With our giant, fast-growing breed certain aspects of nutrition come into play. When feeding a Dane, considerations should be given to the style of feeding, for example raw diet, canned, or kibble. Great Dane with elevated feeding dishes. Nutritional quality of the food you choose and protein/fat levels are very important. We believe high quality premium natural dog foods, or raw foods are the best choice.
Let’s not overlook the basics: the use of an elevated dog feeder lessens the risk of many digestive issues. Since Danes face such a high risk for bloat, quiet time before and after meals is essential!
Rapid Growth Requires Special Care
Great Danes are capable of amazing growth! They will grow like weeds for the first 8 months and continue to grow rapidly the first 24 months. It is crucial to “grow them slow;” slow, steady growth is the key to proper development! Light and lean is the general rule of thumb until about 2 years of age. Don’t try for the biggest Dane in town, you will run into problems. Your Great Dane will grow naturally and reach its full potential around 3 years of age. Proper protein levels are a must when feeding a Great Danes. This will help avoid possible health problems such as Wobblers Syndrome and Panosteitis (Pano). Most knowledgeable Dane owners will agree, feeding Great Danes a premium dog food with protein levels no greater than 24% and fat levels between 12% to 14% is the key to proper development. A note of caution: the protein and fat levels of most brand puppy foods are way too high for a growing Dane. Feeding Great Danes puppy food, even large breed formulas, can have serious consequences and should be avoided.
The Truth about Commercial Dog Food
For most of us, our furry friends are family members. So ask yourself this question: when preparing a meal for yourself or your family would you put dinner on the table that consisted of fillers, beet pulp, corn meal and other non-nutritional garbage? Certainly we want our family to eat nutritiously, stay in shape, live long and stay healthy. Our canine companions should have the same opportunity.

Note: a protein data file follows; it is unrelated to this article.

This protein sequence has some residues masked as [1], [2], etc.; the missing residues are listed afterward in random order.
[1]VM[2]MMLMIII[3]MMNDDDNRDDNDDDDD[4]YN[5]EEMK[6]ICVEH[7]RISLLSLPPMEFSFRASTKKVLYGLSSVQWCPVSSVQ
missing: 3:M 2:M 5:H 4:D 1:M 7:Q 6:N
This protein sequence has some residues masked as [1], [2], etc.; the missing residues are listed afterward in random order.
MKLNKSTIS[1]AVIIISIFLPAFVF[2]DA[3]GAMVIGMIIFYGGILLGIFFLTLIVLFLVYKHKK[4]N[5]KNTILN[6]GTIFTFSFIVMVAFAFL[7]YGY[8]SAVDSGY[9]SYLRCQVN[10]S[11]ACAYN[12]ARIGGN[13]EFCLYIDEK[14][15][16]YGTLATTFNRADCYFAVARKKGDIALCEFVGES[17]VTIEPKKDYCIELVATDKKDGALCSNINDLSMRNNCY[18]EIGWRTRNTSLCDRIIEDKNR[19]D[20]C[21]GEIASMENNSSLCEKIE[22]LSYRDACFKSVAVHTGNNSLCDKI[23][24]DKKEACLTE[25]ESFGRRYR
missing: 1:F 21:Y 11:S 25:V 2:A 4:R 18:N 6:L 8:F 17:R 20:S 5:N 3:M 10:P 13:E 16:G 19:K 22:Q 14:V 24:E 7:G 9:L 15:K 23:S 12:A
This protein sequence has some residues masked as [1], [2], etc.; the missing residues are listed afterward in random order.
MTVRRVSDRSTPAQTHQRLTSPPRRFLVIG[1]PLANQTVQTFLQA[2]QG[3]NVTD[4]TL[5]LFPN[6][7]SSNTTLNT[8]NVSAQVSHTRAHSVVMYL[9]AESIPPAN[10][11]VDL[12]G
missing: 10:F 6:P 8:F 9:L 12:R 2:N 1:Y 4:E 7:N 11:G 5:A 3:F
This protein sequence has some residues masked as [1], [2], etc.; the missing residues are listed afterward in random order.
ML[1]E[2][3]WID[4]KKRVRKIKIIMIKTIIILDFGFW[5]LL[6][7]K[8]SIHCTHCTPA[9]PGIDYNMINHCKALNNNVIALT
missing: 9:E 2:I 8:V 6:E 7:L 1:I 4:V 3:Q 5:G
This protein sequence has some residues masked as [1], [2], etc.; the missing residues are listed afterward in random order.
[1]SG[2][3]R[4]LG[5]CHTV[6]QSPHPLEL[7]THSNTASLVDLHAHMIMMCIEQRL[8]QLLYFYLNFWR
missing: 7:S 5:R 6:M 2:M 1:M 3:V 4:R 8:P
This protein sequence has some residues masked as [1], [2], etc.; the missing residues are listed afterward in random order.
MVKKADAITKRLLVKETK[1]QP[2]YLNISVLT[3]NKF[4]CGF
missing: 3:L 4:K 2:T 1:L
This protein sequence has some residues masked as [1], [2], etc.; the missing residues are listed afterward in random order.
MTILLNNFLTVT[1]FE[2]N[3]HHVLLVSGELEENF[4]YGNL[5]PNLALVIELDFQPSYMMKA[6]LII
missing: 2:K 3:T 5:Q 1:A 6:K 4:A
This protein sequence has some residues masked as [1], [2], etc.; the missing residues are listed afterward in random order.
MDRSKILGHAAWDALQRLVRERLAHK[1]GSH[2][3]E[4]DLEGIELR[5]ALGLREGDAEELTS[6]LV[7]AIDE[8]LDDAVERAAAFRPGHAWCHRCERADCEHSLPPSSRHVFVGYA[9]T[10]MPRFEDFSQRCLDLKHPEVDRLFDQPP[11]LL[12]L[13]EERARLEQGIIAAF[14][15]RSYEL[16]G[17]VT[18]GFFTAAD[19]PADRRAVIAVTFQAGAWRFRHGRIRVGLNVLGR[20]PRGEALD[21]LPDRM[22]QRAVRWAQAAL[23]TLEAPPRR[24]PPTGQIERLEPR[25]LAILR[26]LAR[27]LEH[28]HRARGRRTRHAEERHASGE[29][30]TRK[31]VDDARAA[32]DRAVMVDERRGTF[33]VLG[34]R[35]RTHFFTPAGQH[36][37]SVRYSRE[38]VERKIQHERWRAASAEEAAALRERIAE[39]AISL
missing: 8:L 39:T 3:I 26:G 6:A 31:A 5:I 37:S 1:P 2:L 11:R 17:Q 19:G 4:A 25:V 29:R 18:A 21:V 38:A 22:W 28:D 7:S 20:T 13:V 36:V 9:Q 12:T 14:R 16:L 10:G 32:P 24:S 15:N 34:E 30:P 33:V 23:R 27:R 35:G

Yet most dog foods that line the shelves of your grocery contain a lot of fillers and other junk. Typically, the first five ingredients are a good indication of the food’s quality. The first three ingredients are the primary protein sources. Are there meats listed in the important first three spots? If not, your dog is not getting protein from meat. With grocery store brands, this is sad, but so often true.
If your dog is suffering from dry skin, allergies, shedding, dull coat, lack of energy and so on, you should consider a natural premium dog food. Your dog’s nutrition plays a vital role in its health and longevity.
An interesting option: recently many health-minded dog owners have chosen a raw diet for feeding their dogs. BARF–bones and raw food or biologically appropriate raw food–has increased in popularity for feeding Great Danes. The premise is that any dog is descended from the Wolf. Wild carnivores kill and eat their pray; they do not cook or add anything to their meals, but simply eat it bones and all.
Raw feeding is controversial, and many Veterinarians object all together. Some advantages of a feeding Great Danes a raw dog diet are you can prepare the meal at home with ease, your pet will produce less waste, all the yummy bones will improve your pet’s dental health, and you can be assured your dog is eating healthy, just like its ancestors. However, not all dogs will accept raw foods; others may take a while to acquire the taste. Like always, make the switch to a new diet slowly, this will cause minimal stress on your dog’s digestive system, thus avoiding any potential problems: loose stool, diarrhea, vomiting, etc.
From time to time during its life, your Great Dane may require nutritional supplements, even while feeding a premium dog food. Every dog is different, and some may need help with shedding, joint health, digestion or other issues. Rest assured, feeding Great Danes a premium dog food or raw diet is the best choice for your cherished companion. Our volunteers are happy to share their recommendations and experiences, so feel free to contact us if you have questions. At the very least, one of our volunteers can probably guide you to additional resources.
Written by Maria Bux